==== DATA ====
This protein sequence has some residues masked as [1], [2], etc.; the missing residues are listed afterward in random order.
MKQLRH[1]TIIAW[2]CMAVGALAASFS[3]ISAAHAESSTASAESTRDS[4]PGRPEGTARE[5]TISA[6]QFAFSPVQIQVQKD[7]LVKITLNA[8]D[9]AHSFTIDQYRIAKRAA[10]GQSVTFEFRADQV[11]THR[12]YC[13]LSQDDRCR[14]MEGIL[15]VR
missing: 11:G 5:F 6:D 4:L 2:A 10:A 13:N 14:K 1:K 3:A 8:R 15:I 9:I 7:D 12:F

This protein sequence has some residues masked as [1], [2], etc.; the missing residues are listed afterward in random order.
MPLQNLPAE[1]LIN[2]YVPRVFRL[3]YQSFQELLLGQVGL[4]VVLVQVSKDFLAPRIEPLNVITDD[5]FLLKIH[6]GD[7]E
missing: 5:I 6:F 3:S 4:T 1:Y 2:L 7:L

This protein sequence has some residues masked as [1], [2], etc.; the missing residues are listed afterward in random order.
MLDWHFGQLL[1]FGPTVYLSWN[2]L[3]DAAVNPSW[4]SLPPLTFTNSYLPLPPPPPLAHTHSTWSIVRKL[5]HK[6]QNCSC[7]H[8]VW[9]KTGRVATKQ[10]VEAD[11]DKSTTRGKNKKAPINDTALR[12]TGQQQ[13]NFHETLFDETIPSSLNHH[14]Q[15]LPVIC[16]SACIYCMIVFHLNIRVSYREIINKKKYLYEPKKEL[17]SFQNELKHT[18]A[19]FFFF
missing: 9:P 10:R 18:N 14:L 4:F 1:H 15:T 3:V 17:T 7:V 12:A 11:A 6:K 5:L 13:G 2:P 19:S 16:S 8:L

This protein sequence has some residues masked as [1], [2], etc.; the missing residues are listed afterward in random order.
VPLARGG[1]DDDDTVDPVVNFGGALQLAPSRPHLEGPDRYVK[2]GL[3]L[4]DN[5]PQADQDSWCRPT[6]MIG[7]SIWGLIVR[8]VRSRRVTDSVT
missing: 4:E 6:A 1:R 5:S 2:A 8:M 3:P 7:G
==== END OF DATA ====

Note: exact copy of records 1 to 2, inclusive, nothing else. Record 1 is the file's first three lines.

This protein sequence has some residues masked as [1], [2], etc.; the missing residues are listed afterward in random order.
MKQLRH[1]TIIAW[2]CMAVGALAASFS[3]ISAAHAESSTASAESTRDS[4]PGRPEGTARE[5]TISA[6]QFAFSPVQIQVQKD[7]LVKITLNA[8]D[9]AHSFTIDQYRIAKRAA[10]GQSVTFEFRADQV[11]THR[12]YC[13]LSQDDRCR[14]MEGIL[15]VR
missing: 11:G 5:F 6:D 4:L 2:A 10:A 13:N 14:K 1:K 3:A 8:R 15:I 9:I 7:D 12:F

This protein sequence has some residues masked as [1], [2], etc.; the missing residues are listed afterward in random order.
MPLQNLPAE[1]LIN[2]YVPRVFRL[3]YQSFQELLLGQVGL[4]VVLVQVSKDFLAPRIEPLNVITDD[5]FLLKIH[6]GD[7]E
missing: 5:I 6:F 3:S 4:T 1:Y 2:L 7:L